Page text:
UPDATED Health director orders polls closed; highlights from governor’s March 16 press briefing
- Published: March 16, 2020
From the March 16 live-streamed press briefing on the status of coronavirus in Ohio and the state’s response—
UPDATE, 3/16/20, 11:15 P.M.: The Greene County Board of Elections announced via its website: “Directive 2020-06 was issued to all Board of Elections announcing the Director of Health, Dr. Amy Acton’s order closing all polling locations for the March 17, 2020 election. Once the decision is made of when the Ohio Primary will be held, we will forward the information to you.”
UPDATE, 3/16/20, 10:09 p.m.: Governor DeWine announced that Health Director Dr. Amy Acton would order the polls closed for the Tuesday, March 17 primary election.
The statement from DeWine, sent via email: “During this time when we face an unprecedented public health crisis, to conduct an election tomorrow would force poll workers and voters to place themselves at an unacceptable health risk of contracting coronavirus. As such, Health Director Dr. Amy Acton will order the polls closed as a health emergency. While the polls will be closed tomorrow, Secretary of State Frank LaRose will seek a remedy through the courts to extend voting options so that every voter who wants to vote will be granted that opportunity.”
UPDATE, 3/16/20, 8:30 p.m.: A Franklin County judge blocked the state’s attempt to shift voting to June 2, according to the Columbus Dispatch Monday night. Common Pleas Court Judge Richard Frye said it would be a “terrible precedent” for a judge to stop voting less than 12 hours before polls are scheduled to open, the Dispatch reported. As of Monday night, the Tuesday primary is back on.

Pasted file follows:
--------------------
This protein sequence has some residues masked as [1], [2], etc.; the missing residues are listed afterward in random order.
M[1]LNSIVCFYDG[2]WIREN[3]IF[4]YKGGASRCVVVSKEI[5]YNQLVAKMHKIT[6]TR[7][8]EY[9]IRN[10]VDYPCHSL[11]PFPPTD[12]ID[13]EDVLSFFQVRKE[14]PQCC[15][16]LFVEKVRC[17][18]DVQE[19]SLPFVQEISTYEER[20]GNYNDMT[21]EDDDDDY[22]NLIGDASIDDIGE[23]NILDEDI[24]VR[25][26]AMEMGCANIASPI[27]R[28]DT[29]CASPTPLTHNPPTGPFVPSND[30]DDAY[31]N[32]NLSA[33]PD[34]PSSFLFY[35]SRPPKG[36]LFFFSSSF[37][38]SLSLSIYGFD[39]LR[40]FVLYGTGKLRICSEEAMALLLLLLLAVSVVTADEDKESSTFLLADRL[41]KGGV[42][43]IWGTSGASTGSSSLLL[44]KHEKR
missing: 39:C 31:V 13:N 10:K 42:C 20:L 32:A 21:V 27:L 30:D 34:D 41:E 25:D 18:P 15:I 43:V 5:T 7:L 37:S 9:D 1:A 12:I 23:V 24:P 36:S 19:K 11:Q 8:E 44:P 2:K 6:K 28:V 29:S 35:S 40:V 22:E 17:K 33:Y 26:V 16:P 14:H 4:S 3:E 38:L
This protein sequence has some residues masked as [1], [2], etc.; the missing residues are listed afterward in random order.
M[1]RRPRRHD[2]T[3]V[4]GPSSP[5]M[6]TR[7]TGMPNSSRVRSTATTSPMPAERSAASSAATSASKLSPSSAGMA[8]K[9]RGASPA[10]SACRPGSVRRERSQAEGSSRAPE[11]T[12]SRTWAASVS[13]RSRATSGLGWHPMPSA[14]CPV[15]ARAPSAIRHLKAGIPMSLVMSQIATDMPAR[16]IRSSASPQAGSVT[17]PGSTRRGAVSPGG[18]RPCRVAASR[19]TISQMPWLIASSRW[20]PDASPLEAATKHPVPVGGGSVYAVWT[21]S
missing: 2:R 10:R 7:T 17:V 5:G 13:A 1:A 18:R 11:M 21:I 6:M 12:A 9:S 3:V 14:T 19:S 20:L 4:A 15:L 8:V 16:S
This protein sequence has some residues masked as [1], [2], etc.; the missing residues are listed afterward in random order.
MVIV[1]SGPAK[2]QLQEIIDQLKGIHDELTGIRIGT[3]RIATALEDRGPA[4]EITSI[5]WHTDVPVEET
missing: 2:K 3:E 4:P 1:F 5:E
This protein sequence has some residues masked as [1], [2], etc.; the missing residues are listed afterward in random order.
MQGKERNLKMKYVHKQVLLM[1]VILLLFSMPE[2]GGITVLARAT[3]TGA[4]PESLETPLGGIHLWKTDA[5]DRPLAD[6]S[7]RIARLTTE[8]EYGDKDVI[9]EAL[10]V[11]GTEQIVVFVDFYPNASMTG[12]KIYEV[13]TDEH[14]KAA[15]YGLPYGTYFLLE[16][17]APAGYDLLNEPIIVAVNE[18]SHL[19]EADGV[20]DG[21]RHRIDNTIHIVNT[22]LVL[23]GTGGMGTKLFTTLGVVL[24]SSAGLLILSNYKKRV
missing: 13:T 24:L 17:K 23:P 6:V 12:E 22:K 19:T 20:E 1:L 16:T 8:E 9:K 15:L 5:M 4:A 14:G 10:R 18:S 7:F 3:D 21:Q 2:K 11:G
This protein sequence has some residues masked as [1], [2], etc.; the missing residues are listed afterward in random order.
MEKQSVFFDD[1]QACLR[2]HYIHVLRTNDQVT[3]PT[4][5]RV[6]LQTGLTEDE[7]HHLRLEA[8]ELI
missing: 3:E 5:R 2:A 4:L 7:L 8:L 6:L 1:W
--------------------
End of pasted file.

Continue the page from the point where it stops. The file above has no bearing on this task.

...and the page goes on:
Ohio is moving to extend elections to June 2, according to Governor Mike DeWine at today’s press briefing. DeWine is recommending that in-person voting for Ohio’s presidential primary, originally scheduled for Tuesday, March 17, be postponed until June 2. Voting by absentee ballot would be extended until that time. The votes of those who have already cast their ballots will not be tallied until all votes are tabulated in June, DeWine said.
He noted that the executive branch by law does not possess the power to postpone elections except in cases of a military invasion. Instead, DeWine said, a lawsuit is being filed in Common Pleas Court in Franklin County today. The gist of that suit is to delay voting in order to not force people to choose between exercising their Constitutional rights and protecting their health, he said.
“We should not force them to make this choice,” he said, referencing those who are elderly, medically compromised or otherwise concerned about protecting their health by avoiding polling places.
The judge in the case will decide whether to postpone voting along the lines the governor has recommended, according to DeWine.
The move was partly a response to a new CDC caution against mass gatherings of 50 or more. The agency had previously recommended against gatherings of 100 or more, which Ohio previously implemented as a statewide ban.
“It is clear that tomorrow’s in-person voting does not conform and cannot conform” to the new CDC recommendations, DeWine said.
DeWine also referenced the fact that the Trump administration is reportedly recommending gatherings of no more than 10 people.
Ohio Secretary of State Frank LaRose also spoke, calling the suspension of in-person voting “a serious matter.”
“We tried to do everything we could to avoid that,” he said.